What are your top three tools?
Well the first one has got to be this brush pen from Japan. It stays sharp, and it’s not even that expensive… somewhere between $10 – $20 I think. You can get really detailed line quality, very expressive thicker lines as well as dry brush effects, so you can pretty much do everything with this pen. This next pen is made in Germany, called Lammy (?). It’s a fountain pen, and both Tian and I love it so much that we fight over who gets to use it. So we got two of them. Even though I have used a variety of cutting tools, my favourite is this $10 Speedball cutter that I got in my first year at Sheridan. I’ve been using it for such a long time but it’s still in good shape, and its design is just super convenient for carrying around since you can store the blades inside the handle itself when not in use.
If you can collaborate with anyone, who would it be?
It would probably be an author. I’m really into making graphic novels right now, and I’ve got one in progress. But the thing with books is that it takes forever, and right now because it’s unpublished, I don’t have any money for working on this book specifically. So it’s pretty much my side assignment for myself when I’m not working. My problem is that I just get too ambitious and make the story too long, and it becomes hard to finish… Anyway, I would love to work with an author like Neil Gaiman, someone whose stories have a dark twist to them.
What’s your favourite project that you’ve worked on within the last few years?
Actually this one, because it’s the first illustration job that I did a woodcut for. I’ve always thought about how nice it would be to do that, but there has never been enough time. But there was a longer work time for this project so it was doable. I mean I still digitally coloured the images in this project, but all the fundamental elements were done traditionally. I also liked the amount of freedom I was given in this project.
Have you ever experience artist’s block, and if so, how did you overcome it?
All the time! Especially around this time of year when I do the One Of A Kind show, because I have to spend a lot of time printing shirts and preparing merchandise. Then obviously you can’t really do much during the show, and afterwards I’m just so exhausted. Some people can do their work by taking advantage of small fragments of time here and there, but I can’t do it. I need long consistent periods of time to work and sort things out. So when these dry spells happen, I just try to relax and go to a café or the Toronto Reference Library and just sketch people. Just going back to art, but not having to think a lot about making it.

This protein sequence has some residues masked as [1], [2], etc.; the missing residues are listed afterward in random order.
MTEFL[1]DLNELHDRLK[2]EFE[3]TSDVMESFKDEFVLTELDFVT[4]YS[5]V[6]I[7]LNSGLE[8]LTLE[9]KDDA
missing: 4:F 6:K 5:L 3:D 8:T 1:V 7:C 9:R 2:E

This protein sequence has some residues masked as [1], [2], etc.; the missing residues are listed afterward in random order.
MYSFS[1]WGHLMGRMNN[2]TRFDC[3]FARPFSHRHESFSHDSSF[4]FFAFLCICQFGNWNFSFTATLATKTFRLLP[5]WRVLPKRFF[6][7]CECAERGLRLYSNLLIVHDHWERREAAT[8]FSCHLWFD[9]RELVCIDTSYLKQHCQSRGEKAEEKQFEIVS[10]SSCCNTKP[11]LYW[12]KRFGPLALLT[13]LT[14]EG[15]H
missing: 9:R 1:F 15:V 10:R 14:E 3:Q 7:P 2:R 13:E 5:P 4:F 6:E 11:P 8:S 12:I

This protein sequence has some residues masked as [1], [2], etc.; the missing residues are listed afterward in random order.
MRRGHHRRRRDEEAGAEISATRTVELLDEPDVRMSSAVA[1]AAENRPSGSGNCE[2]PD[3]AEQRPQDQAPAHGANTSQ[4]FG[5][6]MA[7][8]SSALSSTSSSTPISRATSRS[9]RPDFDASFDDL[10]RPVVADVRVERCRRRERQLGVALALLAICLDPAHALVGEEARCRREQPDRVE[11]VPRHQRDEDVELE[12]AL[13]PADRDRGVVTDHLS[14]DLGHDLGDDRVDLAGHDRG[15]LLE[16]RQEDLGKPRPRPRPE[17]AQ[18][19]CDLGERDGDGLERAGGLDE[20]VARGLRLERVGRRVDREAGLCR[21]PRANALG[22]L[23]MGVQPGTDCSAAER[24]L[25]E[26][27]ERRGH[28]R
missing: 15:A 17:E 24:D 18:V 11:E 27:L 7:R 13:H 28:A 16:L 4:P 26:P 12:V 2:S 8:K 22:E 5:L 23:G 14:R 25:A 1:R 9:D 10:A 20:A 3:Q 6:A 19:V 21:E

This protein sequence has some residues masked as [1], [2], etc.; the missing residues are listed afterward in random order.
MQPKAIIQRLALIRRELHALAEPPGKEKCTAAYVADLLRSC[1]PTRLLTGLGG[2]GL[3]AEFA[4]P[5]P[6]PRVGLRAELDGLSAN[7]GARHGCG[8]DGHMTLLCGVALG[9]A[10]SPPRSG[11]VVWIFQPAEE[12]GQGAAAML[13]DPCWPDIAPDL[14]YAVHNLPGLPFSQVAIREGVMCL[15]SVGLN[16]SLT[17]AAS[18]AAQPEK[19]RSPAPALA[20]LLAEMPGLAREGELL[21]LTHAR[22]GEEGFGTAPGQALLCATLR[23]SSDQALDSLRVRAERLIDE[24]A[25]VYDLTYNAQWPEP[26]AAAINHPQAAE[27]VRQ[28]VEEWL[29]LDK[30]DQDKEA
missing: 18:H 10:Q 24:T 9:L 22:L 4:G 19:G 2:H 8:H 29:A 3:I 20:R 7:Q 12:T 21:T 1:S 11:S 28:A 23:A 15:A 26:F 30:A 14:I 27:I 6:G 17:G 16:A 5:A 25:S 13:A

What do you like to do when you’re not creating art?
Play video games.
What’s your favourite spot to visit or relax in and around the GTA?
I like Kensington Market. I used work out of a shared studio space there, called the White House. I also like Jimmy’s Coffee – their backyard is the best, especially in the summer, with the old motorbikes sitting around and lots of plants hanging over you. I also like Moonbean and Rasta Pasta.
What’s one piece of advice you would give to someone looking to go into illustration?
I would tell them that it’s hard, so they have to believe that they’re capable of making money doing this. A lot of people tend to wait for jobs to approach them, or wait for something good to happen to them. Maybe that’s because they don’t believe their work is valued very much so they’re scared to just put themselves out there. We experienced this ourselves until we started doing our own designs and merchandise (Susitai runs Horse Fiddle Press with his partner @tianyuart). There will still be people who put you down and look down on you for having to set up booths at small craft shows and selling your merch to make a living, but it’s actually quite fun. And now I’m more confident in my own abilities to go out and make money instead of waiting for jobs to come to me.
Here’s our winter 2017 menu cover:
& the bill cards: